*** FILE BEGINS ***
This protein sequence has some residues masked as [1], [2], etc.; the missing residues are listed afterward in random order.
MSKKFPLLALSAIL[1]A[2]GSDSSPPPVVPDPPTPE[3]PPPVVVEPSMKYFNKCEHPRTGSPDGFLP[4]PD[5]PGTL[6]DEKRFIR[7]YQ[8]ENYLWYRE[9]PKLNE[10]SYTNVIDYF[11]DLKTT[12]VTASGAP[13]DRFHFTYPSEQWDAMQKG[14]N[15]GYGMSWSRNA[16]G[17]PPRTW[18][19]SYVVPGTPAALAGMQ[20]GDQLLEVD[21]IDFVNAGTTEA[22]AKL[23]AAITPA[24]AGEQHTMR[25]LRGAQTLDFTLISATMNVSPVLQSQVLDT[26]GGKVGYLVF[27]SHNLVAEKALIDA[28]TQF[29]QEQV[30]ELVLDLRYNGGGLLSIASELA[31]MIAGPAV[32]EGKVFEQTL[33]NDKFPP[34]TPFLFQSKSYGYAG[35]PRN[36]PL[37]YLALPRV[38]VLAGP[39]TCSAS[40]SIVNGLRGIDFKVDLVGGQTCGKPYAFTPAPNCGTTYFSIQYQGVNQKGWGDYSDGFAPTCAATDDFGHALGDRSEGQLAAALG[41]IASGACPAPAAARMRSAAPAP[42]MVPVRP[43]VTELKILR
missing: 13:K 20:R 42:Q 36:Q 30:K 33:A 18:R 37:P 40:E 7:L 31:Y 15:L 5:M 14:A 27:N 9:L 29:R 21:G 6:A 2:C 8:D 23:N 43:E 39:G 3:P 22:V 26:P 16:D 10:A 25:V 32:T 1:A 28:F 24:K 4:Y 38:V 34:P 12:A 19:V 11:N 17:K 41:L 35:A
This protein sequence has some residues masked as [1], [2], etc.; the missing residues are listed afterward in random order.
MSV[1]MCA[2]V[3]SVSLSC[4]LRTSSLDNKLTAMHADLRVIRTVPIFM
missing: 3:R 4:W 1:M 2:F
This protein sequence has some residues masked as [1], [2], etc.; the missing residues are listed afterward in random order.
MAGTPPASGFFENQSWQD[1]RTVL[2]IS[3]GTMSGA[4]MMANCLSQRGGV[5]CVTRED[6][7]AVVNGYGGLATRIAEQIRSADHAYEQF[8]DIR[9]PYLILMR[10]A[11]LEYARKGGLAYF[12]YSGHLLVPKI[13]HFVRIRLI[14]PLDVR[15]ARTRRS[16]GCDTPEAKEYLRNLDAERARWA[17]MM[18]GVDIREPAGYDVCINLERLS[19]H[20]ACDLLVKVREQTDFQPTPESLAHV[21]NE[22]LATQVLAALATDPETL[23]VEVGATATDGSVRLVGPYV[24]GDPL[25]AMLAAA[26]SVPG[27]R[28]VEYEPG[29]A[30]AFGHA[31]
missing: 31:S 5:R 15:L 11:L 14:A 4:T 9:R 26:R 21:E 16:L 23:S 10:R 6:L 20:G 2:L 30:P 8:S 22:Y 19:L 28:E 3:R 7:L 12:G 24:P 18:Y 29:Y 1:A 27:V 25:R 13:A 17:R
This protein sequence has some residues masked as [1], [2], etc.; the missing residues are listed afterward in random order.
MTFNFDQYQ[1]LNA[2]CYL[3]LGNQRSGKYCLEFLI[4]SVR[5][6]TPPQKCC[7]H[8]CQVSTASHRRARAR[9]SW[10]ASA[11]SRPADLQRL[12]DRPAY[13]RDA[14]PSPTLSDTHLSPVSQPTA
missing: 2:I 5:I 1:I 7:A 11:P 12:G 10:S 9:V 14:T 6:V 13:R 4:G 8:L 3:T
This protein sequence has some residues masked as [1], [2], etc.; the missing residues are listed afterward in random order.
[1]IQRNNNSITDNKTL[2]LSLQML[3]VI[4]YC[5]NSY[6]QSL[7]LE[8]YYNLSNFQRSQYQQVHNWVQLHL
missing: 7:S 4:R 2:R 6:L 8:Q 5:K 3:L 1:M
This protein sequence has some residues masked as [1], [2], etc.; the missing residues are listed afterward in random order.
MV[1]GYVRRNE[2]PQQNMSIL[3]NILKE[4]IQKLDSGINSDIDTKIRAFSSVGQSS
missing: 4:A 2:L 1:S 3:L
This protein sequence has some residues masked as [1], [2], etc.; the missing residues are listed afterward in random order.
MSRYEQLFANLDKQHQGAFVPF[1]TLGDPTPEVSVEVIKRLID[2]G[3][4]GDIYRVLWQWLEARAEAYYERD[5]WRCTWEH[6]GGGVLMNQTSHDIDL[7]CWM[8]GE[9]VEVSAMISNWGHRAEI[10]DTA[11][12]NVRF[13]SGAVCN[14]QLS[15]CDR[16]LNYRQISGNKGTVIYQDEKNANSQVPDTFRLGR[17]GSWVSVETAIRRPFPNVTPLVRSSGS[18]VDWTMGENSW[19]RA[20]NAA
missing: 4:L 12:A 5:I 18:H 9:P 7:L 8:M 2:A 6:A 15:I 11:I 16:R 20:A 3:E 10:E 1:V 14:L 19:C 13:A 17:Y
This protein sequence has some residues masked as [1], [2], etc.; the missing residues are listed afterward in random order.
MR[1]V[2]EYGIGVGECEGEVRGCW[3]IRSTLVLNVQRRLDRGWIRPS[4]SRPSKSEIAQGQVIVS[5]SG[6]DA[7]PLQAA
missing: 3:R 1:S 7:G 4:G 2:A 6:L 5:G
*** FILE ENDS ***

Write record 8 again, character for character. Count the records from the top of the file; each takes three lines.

This protein sequence has some residues masked as [1], [2], etc.; the missing residues are listed afterward in random order.
MR[1]V[2]EYGIGVGECEGEVRGCW[3]IRSTLVLNVQRRLDRGWIRPS[4]SRPSKSEIAQGQVIVS[5]SG[6]DA[7]PLQAA
missing: 3:R 1:S 7:G 4:G 2:A 6:L 5:G